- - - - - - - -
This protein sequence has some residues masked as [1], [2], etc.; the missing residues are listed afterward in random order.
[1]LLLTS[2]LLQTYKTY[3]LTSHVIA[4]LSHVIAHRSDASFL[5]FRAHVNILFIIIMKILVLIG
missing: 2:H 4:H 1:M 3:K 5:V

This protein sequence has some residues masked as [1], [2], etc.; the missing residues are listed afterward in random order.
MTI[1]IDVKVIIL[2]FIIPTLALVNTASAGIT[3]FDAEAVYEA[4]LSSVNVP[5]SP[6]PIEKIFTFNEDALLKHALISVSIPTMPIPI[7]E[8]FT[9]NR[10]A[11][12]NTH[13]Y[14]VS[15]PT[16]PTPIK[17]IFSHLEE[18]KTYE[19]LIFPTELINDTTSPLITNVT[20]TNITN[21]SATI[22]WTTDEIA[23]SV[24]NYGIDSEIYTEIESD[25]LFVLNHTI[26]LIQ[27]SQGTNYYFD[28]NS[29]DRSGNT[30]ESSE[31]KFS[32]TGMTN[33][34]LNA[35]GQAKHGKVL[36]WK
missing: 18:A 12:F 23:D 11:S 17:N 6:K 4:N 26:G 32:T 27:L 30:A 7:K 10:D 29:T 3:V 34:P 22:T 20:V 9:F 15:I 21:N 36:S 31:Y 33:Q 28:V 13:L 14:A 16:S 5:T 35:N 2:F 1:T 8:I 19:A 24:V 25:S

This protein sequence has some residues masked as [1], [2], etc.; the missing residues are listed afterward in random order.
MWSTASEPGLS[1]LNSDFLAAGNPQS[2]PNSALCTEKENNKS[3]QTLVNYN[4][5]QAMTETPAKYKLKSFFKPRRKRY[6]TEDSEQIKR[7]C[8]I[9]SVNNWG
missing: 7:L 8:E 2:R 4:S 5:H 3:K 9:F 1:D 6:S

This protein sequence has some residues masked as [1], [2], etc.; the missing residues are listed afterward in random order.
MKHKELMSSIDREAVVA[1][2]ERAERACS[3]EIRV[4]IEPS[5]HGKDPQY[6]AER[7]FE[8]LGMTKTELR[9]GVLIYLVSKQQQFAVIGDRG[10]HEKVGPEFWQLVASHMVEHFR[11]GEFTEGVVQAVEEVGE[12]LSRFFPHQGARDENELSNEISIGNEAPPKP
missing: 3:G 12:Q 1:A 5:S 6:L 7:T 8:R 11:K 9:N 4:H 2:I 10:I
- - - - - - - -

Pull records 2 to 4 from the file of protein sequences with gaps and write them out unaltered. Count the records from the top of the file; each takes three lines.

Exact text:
This protein sequence has some residues masked as [1], [2], etc.; the missing residues are listed afterward in random order.
MTI[1]IDVKVIIL[2]FIIPTLALVNTASAGIT[3]FDAEAVYEA[4]LSSVNVP[5]SP[6]PIEKIFTFNEDALLKHALISVSIPTMPIPI[7]E[8]FT[9]NR[10]A[11][12]NTH[13]Y[14]VS[15]PT[16]PTPIK[17]IFSHLEE[18]KTYE[19]LIFPTELINDTTSPLITNVT[20]TNITN[21]SATI[22]WTTDEIA[23]SV[24]NYGIDSEIYTEIESD[25]LFVLNHTI[26]LIQ[27]SQGTNYYFD[28]NS[29]DRSGNT[30]ESSE[31]KFS[32]TGMTN[33][34]LNA[35]GQAKHGKVL[36]WK
missing: 18:A 12:F 23:D 11:S 17:N 6:K 4:N 26:G 32:T 27:L 30:A 7:K 10:D 29:T 3:V 34:P 22:T 20:V 9:F 15:I 21:N 36:S 31:Y 33:Q 28:V 13:L 14:A 16:S 5:T 35:N 2:F 1:T 8:I 19:A 24:V 25:S

This protein sequence has some residues masked as [1], [2], etc.; the missing residues are listed afterward in random order.
MWSTASEPGLS[1]LNSDFLAAGNPQS[2]PNSALCTEKENNKS[3]QTLVNYN[4][5]QAMTETPAKYKLKSFFKPRRKRY[6]TEDSEQIKR[7]C[8]I[9]SVNNWG
missing: 7:L 8:E 2:R 4:S 5:H 3:K 9:F 1:D 6:S

This protein sequence has some residues masked as [1], [2], etc.; the missing residues are listed afterward in random order.
MKHKELMSSIDREAVVA[1][2]ERAERACS[3]EIRV[4]IEPS[5]HGKDPQY[6]AER[7]FE[8]LGMTKTELR[9]GVLIYLVSKQQQFAVIGDRG[10]HEKVGPEFWQLVASHMVEHFR[11]GEFTEGVVQAVEEVGE[12]LSRFFPHQGARDENELSNEISIGNEAPPKP
missing: 3:G 12:Q 1:A 5:S 6:L 7:T 8:R 11:K 9:N 4:H 2:I 10:I